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Sunday, January 29, 2006

Auction Chatter for the week ending 01/29/2006

I spent some time looking through the Denmark listings on eBay, but found very little of note. There's just not a lot of good material being offered at the moment, but collectors are lurking. When an occasional interesting item does come up for sale, prices pretty quickly reach "stout" levels.

On the sales end of things, this weekend saw the end of my current series of auctions on Although 44 of 45 lots sold, I'd have to characterize the results as a bit disappointing. Many lots sold at their opening bids, and "pleasant upside surprises" were limited to at 5kr Post Office in no more than "fair" condition, which sold for 310,- DKK, rather more than I would have expected.

The total realization for the week was 1,554,- DKK.

I spent much of this weekend preparing and listing lots for sale on the Tradera auction site. I had a bunch of "remnant" Swedish material that had failed to sell on eBay, or that came from various shows. I now have 65 lots listed, scheduled to close in a couple of weeks. The market in Sweden seems quite solid, and busy, with good items commanding premium prices. Whereas I didn't really have any "spectacular" items to offer, I am hoping these lots will bring in a fair chunk of change. As of this writing, 44 of the 65 lots already have bids, so I'm keeping my fingers crossed for a strong showing.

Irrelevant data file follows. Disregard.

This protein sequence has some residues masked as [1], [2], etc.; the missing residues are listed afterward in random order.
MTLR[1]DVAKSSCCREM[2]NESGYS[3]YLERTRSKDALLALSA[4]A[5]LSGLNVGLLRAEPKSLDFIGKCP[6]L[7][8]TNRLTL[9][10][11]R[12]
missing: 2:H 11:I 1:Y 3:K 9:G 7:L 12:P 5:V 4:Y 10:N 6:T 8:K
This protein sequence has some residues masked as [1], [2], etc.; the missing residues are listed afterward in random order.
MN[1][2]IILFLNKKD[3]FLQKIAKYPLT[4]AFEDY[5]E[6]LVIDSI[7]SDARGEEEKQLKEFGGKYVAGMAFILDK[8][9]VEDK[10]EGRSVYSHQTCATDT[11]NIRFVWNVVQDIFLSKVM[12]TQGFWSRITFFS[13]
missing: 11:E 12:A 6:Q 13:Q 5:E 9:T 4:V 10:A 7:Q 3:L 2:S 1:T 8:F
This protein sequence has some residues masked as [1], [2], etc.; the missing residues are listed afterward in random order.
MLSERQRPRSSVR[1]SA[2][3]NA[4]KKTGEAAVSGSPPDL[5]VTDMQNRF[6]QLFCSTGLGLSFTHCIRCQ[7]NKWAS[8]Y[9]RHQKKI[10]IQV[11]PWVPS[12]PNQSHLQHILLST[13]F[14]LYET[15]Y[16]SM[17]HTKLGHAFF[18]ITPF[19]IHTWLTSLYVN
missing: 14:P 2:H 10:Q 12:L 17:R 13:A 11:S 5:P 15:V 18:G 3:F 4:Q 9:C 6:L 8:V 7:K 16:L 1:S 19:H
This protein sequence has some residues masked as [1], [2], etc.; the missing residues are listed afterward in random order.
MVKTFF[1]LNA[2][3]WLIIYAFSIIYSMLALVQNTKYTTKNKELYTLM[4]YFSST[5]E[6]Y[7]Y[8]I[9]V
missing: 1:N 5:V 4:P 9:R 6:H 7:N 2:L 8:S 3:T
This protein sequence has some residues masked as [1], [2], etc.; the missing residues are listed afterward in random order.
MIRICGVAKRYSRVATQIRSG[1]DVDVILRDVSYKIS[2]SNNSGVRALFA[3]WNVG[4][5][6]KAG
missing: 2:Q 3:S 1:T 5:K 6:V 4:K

Saturday, January 28, 2006

Danish Luxury Cancels

Collecting stamps with superb "socked-on-the-nose" town cancels has been an integral part of the stamp collecting scene in Sweden, for as long as I can remember. Stamps with superior strikes-- especially from small or "dead" towns-- can command premiums that border on the absurd. Although Swedish collectors sometimes center their town cancels collections around a specific issue, the cancels themselves are often more important than the stamps they appear on. I started my own collection of Swedish town cancels in the early 1980's, and chose to specialize in the "Ring" type stamps (Scott 17-51/Facit 17-51).

In neighboring Denmark-- which is where I was born, and where I know stamp collecting to be extremely popular-- the collecting of cancels has bordered on "esoterica" until quite recently. A few people did specialize in early numeral cancels, but they were few and far between. The thought of collecting great cancels on anything but classic issues was pretty much unheard of.

The Danish AFA catalogues (the de-facto "bible" used by Danish collectors) did not consider cancels as part of their "premium quality" definition until the 2003 edition of the catalogues. For comparison's sake, the main Swedish philatelic organization (SFF) adopted standards in 1968.

Collectors in Denmark are only just beginning to pay attention to cancels as a separate collecting area. Building a collection with superior town cancels is still a bit of a novelty, although the number of lots offered for sale with the descriptor "superb cancel" increases every day-- regardless of whether you're perusing one of Thomas Høiland's fine auction catalogues, or wandering through the listings on Denmark's QXL online auction site.

Because I already had the interest in Swedish cancels, I have been saving Danish stamps with nice cancels for some 20 years. As a bit of an experiement, I recently put some duplicates up for sale on the QXL auction site. I'll be curious to see how that goes. Are the Danes ready to pay similar premiums to what the Swedes have been for over three decades?